To discriminate or not to discriminate is the Arab American question

The American Arab Anti-Discrimination Committee (ADC), an organization created to fight discrimination against Arab Americans and defend their civil liberties and human rights, has decided to disinvite a Syrian composer and pianist because he chose to present a piece expressing hope for freedom in his homeland, Syria.

Ben Smith of Politico uncovered this saga in an article published in June 8 issue titled “Arab-American group blocks musician over ‘freedom’ song.” Smith attributes ADC’s decision to disinvite Jandali to a personal friendship between ADC chairman Safa Rifka and Syria’s ambassador. Smith quotes the ambassador of referring to Rifka as “one of his three best friends.”

Hussein Ibish, a former ADC communication director, sees the problem as endemic to the organization’s current leadership and the new direction they have taken. The new direction seems to include fostering relationship with an autocratic regime that has become increasingly brutal at the expense of advancing their original mission.

What is more alarming is that the song itself celebrates freedom in general and does not take a specific political stance. Rejecting it because it could be construed by the pro-Assad members of ADC as critical of a regime that has shown its complete disregard to human rights is troubling. It is a shame that ADC, a human rights organization, would mimic the dictatorial and brutal regime’s paranoia regarding the word "freedom."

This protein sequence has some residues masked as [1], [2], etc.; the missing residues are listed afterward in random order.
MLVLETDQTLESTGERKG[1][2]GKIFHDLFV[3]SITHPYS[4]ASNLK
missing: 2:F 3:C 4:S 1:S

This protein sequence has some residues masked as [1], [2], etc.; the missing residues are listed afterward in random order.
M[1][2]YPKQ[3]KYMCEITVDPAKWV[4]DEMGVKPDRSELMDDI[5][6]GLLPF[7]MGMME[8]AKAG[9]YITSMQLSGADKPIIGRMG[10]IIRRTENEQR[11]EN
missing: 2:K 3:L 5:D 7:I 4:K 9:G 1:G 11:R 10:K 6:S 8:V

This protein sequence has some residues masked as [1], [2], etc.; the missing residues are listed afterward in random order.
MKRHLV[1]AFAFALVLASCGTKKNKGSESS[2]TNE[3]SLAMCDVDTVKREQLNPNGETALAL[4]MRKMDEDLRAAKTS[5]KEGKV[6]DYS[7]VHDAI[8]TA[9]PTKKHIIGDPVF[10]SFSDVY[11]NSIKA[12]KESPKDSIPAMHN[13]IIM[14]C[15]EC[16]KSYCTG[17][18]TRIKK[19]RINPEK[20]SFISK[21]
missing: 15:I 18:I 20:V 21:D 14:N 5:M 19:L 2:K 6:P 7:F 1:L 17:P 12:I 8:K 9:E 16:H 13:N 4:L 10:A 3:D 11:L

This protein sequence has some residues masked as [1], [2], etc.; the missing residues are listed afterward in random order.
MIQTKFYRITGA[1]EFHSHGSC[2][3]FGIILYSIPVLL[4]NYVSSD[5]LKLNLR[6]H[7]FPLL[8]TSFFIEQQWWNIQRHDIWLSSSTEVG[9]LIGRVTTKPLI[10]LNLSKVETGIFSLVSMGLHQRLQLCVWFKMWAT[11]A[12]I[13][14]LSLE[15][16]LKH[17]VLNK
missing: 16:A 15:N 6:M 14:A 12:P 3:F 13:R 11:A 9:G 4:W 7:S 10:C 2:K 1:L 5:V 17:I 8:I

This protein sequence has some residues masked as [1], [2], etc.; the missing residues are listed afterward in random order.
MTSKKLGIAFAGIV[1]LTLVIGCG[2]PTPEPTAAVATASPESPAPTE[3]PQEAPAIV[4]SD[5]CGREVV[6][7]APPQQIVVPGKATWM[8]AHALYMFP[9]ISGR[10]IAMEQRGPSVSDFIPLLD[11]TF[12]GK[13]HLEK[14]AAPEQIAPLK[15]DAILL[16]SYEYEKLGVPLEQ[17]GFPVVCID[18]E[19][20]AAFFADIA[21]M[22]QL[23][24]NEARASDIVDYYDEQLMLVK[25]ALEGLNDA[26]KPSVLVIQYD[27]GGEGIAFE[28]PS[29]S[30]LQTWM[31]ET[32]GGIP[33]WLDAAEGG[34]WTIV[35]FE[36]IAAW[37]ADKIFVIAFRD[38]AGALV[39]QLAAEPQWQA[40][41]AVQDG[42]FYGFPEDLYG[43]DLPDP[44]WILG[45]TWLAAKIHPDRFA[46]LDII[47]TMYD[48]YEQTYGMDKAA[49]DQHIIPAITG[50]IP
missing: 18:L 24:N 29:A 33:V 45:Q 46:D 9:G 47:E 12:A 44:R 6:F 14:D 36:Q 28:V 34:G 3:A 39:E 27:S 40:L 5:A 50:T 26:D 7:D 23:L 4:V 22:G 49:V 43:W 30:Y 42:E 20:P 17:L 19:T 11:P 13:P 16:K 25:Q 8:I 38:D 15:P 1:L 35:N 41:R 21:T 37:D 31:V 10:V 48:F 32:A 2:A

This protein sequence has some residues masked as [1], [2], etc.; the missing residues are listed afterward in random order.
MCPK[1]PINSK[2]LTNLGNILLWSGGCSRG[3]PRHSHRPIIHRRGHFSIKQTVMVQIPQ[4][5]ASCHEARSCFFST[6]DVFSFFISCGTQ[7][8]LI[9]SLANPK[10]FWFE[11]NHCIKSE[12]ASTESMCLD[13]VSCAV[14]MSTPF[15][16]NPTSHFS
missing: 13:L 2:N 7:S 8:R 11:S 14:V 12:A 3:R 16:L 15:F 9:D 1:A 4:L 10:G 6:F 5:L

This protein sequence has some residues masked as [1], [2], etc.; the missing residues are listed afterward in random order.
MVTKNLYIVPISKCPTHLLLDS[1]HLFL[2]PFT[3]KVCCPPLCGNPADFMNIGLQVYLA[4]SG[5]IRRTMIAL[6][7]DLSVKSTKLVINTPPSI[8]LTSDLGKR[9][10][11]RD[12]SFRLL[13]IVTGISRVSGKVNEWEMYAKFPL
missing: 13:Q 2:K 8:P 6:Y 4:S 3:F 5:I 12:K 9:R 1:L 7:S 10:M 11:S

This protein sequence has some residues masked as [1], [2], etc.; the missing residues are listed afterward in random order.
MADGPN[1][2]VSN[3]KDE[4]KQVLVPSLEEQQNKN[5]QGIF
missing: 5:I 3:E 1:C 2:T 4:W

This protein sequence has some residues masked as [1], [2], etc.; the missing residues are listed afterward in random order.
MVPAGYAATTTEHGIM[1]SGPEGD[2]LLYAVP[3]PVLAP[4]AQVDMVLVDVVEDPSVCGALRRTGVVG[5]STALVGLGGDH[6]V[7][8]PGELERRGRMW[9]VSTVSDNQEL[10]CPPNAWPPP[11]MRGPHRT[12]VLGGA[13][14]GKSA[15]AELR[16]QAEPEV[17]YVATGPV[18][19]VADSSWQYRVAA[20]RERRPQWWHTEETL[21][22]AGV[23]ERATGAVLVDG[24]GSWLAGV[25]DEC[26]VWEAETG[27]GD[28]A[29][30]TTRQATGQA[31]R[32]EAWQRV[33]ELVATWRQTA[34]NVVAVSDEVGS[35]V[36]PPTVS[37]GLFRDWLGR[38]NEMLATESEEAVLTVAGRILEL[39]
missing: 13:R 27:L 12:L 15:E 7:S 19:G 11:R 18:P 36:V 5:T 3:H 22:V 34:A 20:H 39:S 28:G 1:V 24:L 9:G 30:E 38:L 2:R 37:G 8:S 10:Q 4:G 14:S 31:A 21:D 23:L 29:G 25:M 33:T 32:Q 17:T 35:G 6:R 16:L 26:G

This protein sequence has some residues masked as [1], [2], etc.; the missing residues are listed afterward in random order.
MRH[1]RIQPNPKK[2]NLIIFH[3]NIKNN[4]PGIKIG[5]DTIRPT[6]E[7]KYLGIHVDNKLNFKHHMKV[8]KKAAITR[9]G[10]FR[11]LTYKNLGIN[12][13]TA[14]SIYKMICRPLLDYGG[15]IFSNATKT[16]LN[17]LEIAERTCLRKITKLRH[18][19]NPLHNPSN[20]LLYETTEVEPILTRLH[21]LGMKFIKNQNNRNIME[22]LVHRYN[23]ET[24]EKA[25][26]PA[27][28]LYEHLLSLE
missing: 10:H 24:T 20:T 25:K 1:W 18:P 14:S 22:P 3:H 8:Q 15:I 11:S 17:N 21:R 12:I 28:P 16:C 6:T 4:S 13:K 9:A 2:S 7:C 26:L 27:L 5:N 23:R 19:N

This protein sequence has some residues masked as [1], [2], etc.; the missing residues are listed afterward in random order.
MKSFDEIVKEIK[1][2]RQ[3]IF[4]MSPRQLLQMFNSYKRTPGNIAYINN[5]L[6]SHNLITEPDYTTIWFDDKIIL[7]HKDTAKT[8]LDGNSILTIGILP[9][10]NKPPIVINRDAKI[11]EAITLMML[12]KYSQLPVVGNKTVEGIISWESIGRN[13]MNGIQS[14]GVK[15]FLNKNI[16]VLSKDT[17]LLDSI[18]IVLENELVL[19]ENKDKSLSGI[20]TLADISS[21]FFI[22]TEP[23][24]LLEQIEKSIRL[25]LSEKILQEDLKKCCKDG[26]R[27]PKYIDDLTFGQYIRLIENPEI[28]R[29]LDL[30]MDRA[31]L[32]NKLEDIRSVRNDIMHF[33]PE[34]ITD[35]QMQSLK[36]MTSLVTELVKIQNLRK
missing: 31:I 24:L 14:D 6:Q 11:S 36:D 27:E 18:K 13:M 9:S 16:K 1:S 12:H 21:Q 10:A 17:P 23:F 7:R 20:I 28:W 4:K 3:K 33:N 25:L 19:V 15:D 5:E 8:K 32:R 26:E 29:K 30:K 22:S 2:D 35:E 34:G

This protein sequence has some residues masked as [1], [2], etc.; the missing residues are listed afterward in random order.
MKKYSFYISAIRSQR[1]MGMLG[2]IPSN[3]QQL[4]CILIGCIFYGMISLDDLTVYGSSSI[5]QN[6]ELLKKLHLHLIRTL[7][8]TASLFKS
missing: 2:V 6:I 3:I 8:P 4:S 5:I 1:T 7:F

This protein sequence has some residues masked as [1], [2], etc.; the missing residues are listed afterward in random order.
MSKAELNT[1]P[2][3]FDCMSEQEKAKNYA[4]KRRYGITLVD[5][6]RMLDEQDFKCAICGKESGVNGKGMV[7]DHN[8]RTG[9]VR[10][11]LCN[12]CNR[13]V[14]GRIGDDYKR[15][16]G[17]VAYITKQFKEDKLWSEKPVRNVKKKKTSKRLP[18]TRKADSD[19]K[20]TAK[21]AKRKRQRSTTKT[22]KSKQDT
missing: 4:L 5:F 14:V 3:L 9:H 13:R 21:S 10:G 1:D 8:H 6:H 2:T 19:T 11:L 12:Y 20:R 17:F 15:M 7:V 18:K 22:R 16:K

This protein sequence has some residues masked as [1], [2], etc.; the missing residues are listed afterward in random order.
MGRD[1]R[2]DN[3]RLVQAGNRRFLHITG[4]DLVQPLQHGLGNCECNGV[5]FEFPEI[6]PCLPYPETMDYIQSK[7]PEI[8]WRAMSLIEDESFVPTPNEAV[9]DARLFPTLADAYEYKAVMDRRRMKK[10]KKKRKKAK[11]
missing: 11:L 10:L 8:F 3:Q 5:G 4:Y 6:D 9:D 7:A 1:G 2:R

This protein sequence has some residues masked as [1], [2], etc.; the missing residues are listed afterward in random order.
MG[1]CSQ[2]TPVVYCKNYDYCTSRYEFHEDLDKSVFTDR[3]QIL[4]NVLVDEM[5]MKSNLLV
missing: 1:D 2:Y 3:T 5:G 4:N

By supporting a regime that kills freedom advocates and tortures prisoners of conscience, while sheltering those implicated in corruption and abuse, ADC indeed promotes discrimination in its worst forms and stand in conspicuous contradiction of its declared mission.

In response to criticism, ADC issued a statement citing its long record of defending the rights of Arab Americans. Hoping to be able to placate its critics, it alluded to its intention to serve as “a unifying force that speaks with one voice in the interests of our community as a whole.” Preserving unity is a desirable goal, no one can dispute that, but not when this unity undermines the organization’s ability to maintain moral integrity and the credibility it must have to be able to advance its mission.

The statement went on to talk about “ADC’s resolution not to promote any particular side of a dispute” as a reason for failing to undertake a principled position. This is precisely the problem with ADC current stance, the lack of leadership. Leaders cannot cite their fear of taking side in a dispute among their members when the dispute is about the use of brutal force by Syrian security forces against peaceful demonstrators. ADC leaders must stand on the side of the victims of horrific atrocities instead of expressing ambivalence as to where they should stand on a dispute. ADC members who want to side with dictatorship against a freedom movement do not belong in a civil rights organization and should not be allowed to dictate its direction.

ADC leaders cannot claim to defend the rights of Arab Americans while condoning the brutal violation of Arab rights elsewhere. An anti-discrimination organization cannot discriminate as to when and where human rights matter. In the times of global media and communication, violations of Arab human rights overseas will come to haunt Arab Americans here at home. Martin Luther Kings, Jr. got it right: “injustice anywhere is a threat to justice everywhere.”

Will ADC leadership heed this wisdom?